Guard is important in a Norse team. It’s slightly less important on Beserkers because they’re less involved in the melees that can develop, but if you’re struggling in those scraps, put guard on a beserker and keep them close by.
Block generally negates the need for this, so I’d probably leave it at home, it’s better on an Ulf or a Yhetee who don’t start with Block.
Most definitely, as I’ve mentioned already, putting opponents in the dead and injured bin is how you win most easily with Norse (and actually given the Norse mindset, is 90% of the purpose of the game!)
No, no, no. Don’t go anywhere near this. Treat it like it’s got Herpes.
Yes, works best in conjunction with mighty blow (if only you could get claw as well) but it’s another definite skill I’d take on a Beserker.
Useful enough skill, particularly if you’re going to be hugging the touchline a lot, but it’s not a high priority.
Not really likely to be passing the ball with a Beserker are you? Hand it off instead.
You might take it, and it’ll help with those injury rolls, but only a little bit, it’s one of those skills that could come in handy, but I never quite think it’s handy enough to want to take it over the other choices.
What are good options for doubles skill rolls?
As with the Ulf, don’t bother with the passing skills.
If you fail to knock down the ball carrier, then Diving tackle makes it considerably more difficult for them to get away, and could break that ball free causing a turnover for your Beserker to jump up and score.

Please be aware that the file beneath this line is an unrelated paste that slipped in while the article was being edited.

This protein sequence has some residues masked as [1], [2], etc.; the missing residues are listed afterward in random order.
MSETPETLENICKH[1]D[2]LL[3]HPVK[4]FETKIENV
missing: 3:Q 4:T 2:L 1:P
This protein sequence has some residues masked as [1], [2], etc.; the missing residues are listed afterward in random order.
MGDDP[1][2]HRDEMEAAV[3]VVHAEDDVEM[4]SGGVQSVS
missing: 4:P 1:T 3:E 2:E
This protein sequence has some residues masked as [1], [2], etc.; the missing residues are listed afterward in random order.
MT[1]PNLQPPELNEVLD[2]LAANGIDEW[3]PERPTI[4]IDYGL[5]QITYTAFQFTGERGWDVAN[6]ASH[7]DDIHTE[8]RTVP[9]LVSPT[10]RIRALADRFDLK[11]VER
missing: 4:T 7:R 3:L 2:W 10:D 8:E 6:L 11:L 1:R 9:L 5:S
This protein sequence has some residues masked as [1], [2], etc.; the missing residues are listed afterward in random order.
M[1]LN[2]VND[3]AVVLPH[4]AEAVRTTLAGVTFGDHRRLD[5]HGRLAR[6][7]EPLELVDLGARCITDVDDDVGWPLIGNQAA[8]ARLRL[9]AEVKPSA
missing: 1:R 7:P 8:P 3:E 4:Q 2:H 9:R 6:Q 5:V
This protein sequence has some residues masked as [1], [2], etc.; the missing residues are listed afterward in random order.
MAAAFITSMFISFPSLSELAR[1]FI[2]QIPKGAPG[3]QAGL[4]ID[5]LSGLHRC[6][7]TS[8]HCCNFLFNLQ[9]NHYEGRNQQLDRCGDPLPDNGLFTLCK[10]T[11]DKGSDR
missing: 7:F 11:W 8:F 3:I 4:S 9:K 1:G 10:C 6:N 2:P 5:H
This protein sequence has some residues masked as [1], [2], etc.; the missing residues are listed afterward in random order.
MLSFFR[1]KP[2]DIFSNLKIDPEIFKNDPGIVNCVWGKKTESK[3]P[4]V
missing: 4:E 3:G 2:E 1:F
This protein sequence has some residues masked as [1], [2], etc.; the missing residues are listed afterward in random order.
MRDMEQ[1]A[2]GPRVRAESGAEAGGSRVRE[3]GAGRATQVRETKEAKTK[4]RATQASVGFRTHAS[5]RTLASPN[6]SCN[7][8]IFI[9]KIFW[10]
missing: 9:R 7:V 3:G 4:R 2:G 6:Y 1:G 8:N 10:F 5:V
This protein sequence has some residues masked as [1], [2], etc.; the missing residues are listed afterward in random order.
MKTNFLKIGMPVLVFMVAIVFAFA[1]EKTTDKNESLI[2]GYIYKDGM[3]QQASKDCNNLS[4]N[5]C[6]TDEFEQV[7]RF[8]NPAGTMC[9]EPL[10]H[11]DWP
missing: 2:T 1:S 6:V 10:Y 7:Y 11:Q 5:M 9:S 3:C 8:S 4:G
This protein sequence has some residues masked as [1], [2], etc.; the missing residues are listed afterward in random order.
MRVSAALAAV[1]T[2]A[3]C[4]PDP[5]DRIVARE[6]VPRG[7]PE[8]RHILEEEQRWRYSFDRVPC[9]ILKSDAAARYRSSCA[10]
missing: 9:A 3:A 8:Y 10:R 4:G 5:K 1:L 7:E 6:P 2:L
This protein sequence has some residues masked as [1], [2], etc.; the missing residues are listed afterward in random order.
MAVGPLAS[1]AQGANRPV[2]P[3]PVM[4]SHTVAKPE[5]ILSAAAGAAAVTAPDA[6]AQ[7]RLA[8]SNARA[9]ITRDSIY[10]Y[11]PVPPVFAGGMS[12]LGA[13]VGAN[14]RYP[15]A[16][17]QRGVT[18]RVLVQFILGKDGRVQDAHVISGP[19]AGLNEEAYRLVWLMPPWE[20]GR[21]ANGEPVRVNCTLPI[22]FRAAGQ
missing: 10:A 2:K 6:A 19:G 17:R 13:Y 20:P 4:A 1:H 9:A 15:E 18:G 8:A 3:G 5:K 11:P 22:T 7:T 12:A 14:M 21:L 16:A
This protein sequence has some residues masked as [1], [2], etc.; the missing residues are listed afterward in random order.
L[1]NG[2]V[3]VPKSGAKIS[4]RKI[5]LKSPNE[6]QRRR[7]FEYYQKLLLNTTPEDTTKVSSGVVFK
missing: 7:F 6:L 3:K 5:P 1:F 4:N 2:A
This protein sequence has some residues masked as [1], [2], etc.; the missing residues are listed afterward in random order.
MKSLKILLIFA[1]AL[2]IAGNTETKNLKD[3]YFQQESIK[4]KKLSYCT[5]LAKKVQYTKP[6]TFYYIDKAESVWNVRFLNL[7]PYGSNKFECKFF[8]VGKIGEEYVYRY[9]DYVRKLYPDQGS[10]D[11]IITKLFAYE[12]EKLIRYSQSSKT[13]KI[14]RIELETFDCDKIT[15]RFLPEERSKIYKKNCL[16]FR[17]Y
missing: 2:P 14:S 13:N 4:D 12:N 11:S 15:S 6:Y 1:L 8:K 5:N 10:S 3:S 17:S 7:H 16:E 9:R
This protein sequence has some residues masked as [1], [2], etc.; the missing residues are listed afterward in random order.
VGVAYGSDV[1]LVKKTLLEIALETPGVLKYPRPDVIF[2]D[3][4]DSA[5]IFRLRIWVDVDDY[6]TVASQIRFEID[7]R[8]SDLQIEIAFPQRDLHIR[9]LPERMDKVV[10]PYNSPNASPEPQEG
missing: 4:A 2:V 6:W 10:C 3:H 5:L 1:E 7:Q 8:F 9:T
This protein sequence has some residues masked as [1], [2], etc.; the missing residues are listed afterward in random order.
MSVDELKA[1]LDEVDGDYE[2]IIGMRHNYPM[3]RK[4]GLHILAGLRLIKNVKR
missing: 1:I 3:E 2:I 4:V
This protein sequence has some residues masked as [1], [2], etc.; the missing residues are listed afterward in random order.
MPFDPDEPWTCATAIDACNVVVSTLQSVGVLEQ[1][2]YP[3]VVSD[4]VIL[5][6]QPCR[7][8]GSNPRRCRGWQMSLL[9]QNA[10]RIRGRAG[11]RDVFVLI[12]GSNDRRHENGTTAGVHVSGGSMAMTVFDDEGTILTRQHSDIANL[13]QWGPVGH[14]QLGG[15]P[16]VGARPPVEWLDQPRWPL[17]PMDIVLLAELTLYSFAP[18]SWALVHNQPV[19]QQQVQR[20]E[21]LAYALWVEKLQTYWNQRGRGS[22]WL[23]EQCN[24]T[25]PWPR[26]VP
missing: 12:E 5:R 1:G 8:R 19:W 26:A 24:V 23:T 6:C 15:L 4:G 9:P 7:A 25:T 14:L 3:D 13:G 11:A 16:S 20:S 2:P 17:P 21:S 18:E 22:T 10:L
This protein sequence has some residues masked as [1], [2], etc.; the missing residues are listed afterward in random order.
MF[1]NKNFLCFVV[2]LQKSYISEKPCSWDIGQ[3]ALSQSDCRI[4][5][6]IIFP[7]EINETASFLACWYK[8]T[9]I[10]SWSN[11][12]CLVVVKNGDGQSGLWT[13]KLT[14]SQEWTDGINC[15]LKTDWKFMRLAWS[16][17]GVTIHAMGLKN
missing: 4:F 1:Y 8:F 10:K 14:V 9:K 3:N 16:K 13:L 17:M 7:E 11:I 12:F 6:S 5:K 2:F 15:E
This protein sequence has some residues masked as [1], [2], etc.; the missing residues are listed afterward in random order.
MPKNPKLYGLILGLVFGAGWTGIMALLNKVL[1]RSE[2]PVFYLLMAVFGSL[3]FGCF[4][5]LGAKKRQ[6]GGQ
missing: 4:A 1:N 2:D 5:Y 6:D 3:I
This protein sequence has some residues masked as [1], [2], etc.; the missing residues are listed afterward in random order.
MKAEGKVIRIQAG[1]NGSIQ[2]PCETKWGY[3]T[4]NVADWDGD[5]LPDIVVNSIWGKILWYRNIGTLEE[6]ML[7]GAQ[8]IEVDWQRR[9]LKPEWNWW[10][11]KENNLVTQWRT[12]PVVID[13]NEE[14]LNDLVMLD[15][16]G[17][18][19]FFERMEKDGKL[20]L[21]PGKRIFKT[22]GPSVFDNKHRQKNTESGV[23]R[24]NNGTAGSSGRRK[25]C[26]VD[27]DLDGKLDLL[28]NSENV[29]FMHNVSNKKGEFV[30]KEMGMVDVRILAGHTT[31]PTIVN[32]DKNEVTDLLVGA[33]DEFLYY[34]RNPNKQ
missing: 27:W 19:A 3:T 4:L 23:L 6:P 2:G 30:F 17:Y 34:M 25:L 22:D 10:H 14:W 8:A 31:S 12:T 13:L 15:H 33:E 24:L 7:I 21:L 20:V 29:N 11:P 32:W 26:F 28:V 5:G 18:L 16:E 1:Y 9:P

As I mentioned earlier, dodge means less being knocked over, and gives you some scope to carry the ball or get to a ball carrier in a crowd.
Lets the guy who sacks the ball carrier get that extra square of movement that could make the difference between touching down and not.
What are the best stat increases to take?
Actually, pretty much all of them are beneficial – Strength turns you into an agile Ulf, Armour makes you less likely to take injury, Movement makes you much more of a threat and Agility, well who doesn’t want AG4 players on their team, and as many of them as they can get!
What are the best skill combinations?
Looking at the comments above, there are two distinct ways of building the Beserker, the killer and the hunter.
1. Mighty Blow
2. Piling On
5. Strength increase
6. Thick Skull
1. Strip Ball
2. Sure Hands
6. Diving Tackle
The Beserker on the face of it operates in a similar role to the Ulf, but when you dig into the detail, they are a very different beast indeed, the Ulf excels in a melee where opposing assists are cancelled and frenzy lets them make the most of their strength advantage. The Beserker is far more concerned with picking off isolated opponents who are either vulnerable because they’re close to the touchline, or a high priority because they’re carrying the ball.
I’ll be honest, personally I prefer the killer type of build, because whilst the hunter is a very useful addition for a particular situation, the killer can still operate well in that role with just a small adaptation in skill set.